Trumponomics: what Donald Trump’s economic policies would mean for America

Trump supporters waving placards, Flickr, Gage Skidmore
Trump supporters waving placards, Flickr, Gage Skidmore

When Donald Trump entered the US presidential race last year, many thought it was a joke. Yet, there is one issue on which Mr Trump, a billionaire real estate magnate, is taken seriously by voters: economics. But to properly evaluate what his policies have in store for the US economy, Mr Trump’s business credentials cannot be taken at face value, and we must examine what his economic plan would mean for America.

Trade

Trade has been a central pillar of Donald Trump’s presidential campaign, and one of the few issues he has maintained a consistent position on. He has repeatedly espoused the idea that America is “getting screwed” by “lousy” trade deals that have led to a mass exodus of manufacturing jobs to cheap-labour countries, such as Mexico and China. Mr Trump’s answer is to fight back with import tariffs on manufactured goods, suggesting a 45% tax on imports from China and Japan and a 35% tax on Mexican imports.

However, while The Donald is fond of reminding everyone that how intelligent he is, he’s misidentified what’s really going on here: it isn’t trade, but technology which is responsible for most of the job losses in manufacturing. The Centre for Business and Economic Research at Ball State University found that productivity growth, driven by increased use of robotics, caused 85% of the job losses in manufacturing from 2000 to 2010 – a period that saw 5.6 million factory jobs disappear – while trade accounted for only 13% of job losses. It’s not the Chinese that are stealing American factory workers’ jobs; it’s machines.

What would the effect of Mr Trump’s proposed tariffs be? A study conducted by the National Foundation for American Policy, a non-partisan think tank, calculates that the Trump tariffs would manifest themselves as a regressive consumption tax that would cost the average US household more than $2,200 annually.

The poor would be hit the hardest: Mr Trump’s tariffs would cost American households in the bottom income decile up to 18% of their mean post-tax income. Meanwhile, the highest 10% of earners – who spend a lower share of their income on cheap imported goods – would only see their average post-tax incomes fall by 3%. It’s perverse that Mr Trump, a man who ostensibly stands for the interests of working class voters, is advocating policies which would hurt poor households the most.

What’s more, these tariffs are unlikely to prove effective at protecting American manufacturing. If the US imposed tariffs only on China, Japan and Mexico, importers would simply switch to other suppliers – there are more than three countries who can produce goods more cheaply than America. The only way to fully protect US manufactures from foreign competition would be to impose import tariffs on all countries. But this would be even more disastrous. According to the NFAP report, a 45% tariff applied to imports from all countries would lead to a 30.5% increase in the cost of consumer goods, significantly reducing the purchasing power of American households.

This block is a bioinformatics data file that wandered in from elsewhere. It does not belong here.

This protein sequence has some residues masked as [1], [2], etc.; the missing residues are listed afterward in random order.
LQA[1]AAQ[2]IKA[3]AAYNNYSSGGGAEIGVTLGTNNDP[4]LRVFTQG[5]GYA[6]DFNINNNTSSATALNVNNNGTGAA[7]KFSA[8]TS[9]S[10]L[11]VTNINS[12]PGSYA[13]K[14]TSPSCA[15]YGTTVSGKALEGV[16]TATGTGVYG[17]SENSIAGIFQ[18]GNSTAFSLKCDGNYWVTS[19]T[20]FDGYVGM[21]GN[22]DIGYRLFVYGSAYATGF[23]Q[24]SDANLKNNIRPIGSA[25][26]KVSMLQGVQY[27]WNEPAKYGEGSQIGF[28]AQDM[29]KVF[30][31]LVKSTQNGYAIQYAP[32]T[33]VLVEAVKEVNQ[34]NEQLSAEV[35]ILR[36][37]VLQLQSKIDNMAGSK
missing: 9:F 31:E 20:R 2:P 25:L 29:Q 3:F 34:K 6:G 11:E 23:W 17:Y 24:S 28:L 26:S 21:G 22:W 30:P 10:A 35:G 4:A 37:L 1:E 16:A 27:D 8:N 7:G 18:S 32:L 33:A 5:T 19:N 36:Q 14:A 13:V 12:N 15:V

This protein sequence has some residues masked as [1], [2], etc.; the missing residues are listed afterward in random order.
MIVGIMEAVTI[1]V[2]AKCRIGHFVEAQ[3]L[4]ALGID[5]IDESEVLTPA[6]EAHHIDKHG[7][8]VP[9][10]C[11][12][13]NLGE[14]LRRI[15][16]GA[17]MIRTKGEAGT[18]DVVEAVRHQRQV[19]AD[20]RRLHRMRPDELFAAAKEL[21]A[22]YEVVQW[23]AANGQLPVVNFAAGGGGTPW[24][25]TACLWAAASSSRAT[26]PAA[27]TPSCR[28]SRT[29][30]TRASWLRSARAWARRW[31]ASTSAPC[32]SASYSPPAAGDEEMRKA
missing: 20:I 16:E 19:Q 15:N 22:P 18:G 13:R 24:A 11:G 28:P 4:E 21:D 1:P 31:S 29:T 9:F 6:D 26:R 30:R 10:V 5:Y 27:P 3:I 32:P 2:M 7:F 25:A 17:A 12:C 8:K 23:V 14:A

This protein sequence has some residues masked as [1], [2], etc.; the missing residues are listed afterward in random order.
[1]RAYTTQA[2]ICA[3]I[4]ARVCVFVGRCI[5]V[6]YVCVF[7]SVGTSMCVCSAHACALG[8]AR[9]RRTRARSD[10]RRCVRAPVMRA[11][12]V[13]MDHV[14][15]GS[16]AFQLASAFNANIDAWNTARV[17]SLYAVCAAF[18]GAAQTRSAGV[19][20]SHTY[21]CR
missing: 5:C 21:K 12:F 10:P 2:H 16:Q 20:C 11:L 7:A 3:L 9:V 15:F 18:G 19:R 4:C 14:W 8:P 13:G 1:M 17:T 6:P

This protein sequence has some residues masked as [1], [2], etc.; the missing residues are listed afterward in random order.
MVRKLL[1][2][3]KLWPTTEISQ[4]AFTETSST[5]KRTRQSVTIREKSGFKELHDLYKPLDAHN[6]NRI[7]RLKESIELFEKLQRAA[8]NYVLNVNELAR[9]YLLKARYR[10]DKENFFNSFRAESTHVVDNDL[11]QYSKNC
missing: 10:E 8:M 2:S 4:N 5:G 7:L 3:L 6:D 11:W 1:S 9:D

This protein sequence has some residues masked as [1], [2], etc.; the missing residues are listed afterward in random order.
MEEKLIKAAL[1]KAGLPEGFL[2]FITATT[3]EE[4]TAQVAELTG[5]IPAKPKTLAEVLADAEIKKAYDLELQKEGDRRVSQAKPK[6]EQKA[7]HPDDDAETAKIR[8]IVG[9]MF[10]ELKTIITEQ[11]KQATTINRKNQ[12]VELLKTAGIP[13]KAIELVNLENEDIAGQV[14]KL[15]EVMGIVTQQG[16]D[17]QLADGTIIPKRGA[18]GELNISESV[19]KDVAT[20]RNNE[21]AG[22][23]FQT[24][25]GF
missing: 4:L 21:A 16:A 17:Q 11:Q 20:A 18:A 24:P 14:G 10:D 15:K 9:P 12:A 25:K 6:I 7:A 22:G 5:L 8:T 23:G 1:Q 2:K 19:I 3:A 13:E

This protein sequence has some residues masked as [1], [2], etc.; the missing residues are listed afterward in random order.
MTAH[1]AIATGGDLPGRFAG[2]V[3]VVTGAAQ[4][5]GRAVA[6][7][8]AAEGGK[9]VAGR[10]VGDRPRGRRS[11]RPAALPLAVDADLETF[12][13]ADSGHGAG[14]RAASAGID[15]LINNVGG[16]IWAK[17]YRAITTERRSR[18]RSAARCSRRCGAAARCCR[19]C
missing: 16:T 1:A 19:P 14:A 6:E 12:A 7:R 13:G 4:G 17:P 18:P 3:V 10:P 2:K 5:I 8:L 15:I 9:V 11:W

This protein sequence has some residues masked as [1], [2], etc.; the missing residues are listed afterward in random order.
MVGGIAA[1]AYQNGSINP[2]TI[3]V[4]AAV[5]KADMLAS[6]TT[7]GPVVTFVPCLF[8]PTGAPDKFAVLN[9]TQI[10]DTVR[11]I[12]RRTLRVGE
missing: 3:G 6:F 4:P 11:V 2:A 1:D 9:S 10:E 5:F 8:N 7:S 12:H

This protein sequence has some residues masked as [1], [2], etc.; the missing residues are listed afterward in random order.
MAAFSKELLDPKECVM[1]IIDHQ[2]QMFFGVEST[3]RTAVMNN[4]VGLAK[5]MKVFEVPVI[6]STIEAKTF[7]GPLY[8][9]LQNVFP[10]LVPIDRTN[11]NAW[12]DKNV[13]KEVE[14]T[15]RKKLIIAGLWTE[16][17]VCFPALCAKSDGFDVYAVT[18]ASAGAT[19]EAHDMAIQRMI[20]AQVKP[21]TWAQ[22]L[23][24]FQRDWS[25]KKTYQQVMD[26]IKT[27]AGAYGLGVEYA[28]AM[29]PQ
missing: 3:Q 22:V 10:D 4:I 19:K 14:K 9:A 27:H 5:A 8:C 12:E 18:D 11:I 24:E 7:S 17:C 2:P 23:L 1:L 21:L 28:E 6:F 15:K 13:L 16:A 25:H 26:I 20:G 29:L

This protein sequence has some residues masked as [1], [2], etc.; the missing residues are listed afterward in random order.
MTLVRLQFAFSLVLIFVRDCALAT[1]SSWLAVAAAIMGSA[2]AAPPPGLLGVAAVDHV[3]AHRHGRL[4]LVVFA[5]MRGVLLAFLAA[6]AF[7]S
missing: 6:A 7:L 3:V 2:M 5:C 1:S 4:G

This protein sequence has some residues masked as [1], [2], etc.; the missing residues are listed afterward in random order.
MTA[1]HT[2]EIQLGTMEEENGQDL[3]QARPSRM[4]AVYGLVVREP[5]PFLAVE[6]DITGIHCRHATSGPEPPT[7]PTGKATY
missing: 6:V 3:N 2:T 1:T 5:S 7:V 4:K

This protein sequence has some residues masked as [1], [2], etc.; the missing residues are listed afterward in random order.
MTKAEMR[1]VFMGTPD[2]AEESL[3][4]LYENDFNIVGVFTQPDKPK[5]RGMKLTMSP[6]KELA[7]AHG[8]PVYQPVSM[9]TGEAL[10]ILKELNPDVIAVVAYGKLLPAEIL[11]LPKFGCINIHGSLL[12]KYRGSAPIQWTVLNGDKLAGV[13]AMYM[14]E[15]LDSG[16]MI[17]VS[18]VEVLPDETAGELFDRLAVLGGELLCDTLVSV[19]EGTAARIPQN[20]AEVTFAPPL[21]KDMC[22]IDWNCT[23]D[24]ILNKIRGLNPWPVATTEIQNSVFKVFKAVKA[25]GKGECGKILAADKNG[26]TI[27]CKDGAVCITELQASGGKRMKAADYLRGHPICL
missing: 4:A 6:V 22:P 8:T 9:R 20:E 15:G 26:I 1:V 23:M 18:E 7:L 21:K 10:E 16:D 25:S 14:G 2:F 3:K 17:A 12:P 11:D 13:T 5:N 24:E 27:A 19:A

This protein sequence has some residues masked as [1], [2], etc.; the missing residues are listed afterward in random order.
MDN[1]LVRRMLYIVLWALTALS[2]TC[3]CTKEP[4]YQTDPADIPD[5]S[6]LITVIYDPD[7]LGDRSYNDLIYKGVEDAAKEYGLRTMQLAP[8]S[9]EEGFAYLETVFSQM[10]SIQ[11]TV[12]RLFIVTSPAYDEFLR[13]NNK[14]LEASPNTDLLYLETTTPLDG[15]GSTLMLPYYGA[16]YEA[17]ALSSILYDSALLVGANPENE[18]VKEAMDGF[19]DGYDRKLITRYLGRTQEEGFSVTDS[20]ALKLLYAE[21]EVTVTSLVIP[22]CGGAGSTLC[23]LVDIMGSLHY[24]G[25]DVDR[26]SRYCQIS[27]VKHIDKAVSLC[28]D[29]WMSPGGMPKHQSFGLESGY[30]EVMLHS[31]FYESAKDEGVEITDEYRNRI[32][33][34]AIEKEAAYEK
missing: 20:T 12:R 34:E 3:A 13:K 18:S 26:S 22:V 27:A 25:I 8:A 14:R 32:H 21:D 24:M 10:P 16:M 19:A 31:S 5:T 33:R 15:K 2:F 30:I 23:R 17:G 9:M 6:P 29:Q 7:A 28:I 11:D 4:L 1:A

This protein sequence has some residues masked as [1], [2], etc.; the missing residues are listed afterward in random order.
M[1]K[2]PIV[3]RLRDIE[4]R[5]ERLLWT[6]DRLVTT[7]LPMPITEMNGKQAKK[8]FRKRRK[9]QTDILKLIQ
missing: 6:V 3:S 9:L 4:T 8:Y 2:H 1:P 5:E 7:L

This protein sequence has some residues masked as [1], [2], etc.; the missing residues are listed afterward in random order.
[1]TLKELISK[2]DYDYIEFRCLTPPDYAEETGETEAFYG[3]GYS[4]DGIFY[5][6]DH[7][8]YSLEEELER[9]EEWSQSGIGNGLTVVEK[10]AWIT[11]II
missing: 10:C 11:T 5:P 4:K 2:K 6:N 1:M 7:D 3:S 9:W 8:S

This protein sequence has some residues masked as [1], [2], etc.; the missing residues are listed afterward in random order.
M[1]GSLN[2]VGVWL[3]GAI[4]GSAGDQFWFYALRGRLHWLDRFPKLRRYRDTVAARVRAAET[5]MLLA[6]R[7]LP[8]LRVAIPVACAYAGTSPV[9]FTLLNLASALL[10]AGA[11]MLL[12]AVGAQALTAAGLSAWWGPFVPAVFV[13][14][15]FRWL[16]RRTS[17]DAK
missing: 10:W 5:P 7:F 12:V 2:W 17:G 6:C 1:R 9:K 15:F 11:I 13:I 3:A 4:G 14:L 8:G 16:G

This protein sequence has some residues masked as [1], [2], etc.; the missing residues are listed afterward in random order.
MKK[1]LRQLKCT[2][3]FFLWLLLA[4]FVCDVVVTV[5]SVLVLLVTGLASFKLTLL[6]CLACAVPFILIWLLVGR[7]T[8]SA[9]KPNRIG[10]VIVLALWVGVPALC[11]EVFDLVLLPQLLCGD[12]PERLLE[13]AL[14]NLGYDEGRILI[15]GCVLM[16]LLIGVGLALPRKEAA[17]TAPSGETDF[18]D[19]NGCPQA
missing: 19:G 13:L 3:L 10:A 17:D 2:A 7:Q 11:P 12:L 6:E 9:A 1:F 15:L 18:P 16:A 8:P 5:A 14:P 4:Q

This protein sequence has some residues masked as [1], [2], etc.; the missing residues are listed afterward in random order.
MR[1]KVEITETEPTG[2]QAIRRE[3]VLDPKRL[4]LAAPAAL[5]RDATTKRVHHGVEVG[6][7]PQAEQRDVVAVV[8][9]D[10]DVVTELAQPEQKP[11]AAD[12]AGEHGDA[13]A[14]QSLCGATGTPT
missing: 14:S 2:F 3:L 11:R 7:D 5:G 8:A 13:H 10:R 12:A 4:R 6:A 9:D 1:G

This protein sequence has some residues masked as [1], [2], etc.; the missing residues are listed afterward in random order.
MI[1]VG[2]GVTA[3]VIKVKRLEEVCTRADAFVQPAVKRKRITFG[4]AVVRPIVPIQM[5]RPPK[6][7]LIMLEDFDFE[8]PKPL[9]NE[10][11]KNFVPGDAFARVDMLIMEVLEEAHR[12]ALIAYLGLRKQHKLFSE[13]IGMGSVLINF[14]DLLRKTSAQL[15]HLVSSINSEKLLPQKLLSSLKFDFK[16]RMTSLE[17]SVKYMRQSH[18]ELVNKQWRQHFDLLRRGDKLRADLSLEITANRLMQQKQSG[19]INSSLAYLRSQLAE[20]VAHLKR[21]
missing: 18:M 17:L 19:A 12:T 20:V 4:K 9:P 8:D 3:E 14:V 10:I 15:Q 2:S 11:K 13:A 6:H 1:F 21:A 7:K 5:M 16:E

Again, the working class would bear the brunt of this with the bottom decile of households projected to suffer a 53% reduction in their income; households in the highest income decile would see their incomes curtailed by 7%.

Another dangerous consequence of Mr Trump’s proposed tariffs is the likely retaliation they would incur from other countries. So far, we’ve only discussed the damage that would be caused if it were only the US to introduce tariffs. However, if Trump were to follow through with his threats it could spark a trade war with one or more of America’s trading partners. Not only would this hurt American manufacturers – and thereby defeating the purpose of the policy in the first place – but it would also make the rest of the world poorer as well.

The key problem with Donald Trump’s assessment of economics is that he sees it as a zero-sum game

The key problem with Donald Trump’s assessment of economics is that he sees it as a zero-sum game. For casino owners and businessmen like Mr Trump, it may be, but for whole countries it isn’t. When two countries trade, both are made better off. In the case of America’s trade with China, the US has seen prices for consumer goods fall substantially, and outsourcing its manufacturing has enabled its workers to move to more productive areas of the economy.

However, that’s not to say there are no losers from trade. Exposing low-skilled workers to competition from cheap foreign labour has inevitably led to some job losses in manufacturing. But this can, and should, be mitigated by government policy and this is where policymakers should be turning their attention. The current offering of transitional aid programmes is inadequate at blunting the sharp edge of capitalism’s creative destruction. Trade Adjustment Assistance, a federal programme launched in the 1960s, consists of extended unemployment benefits and retraining programmes. However, because these benefits are limited to workers who lost their jobs due to trade, they do nothing to help the millions more who are unemployed due to the unstoppable march of technological change. Instead of implementing outright protectionism, American policymakers would be wiser to focus on compensating the losers of free trade and technological progress.

Taxes

The second major facet to Donald Trump’s economic plan is tax reform. It’s hardly surprising that the Republican candidate of this race wants to cut taxes, but Mr Trump is particularly aggressive in his efforts to reduce the tax burden on American firms and households. Broadly speaking, his tax plan would substantially lower marginal income tax rates, make taxes flatter and less progressive, and scale back deductions and other tax breaks.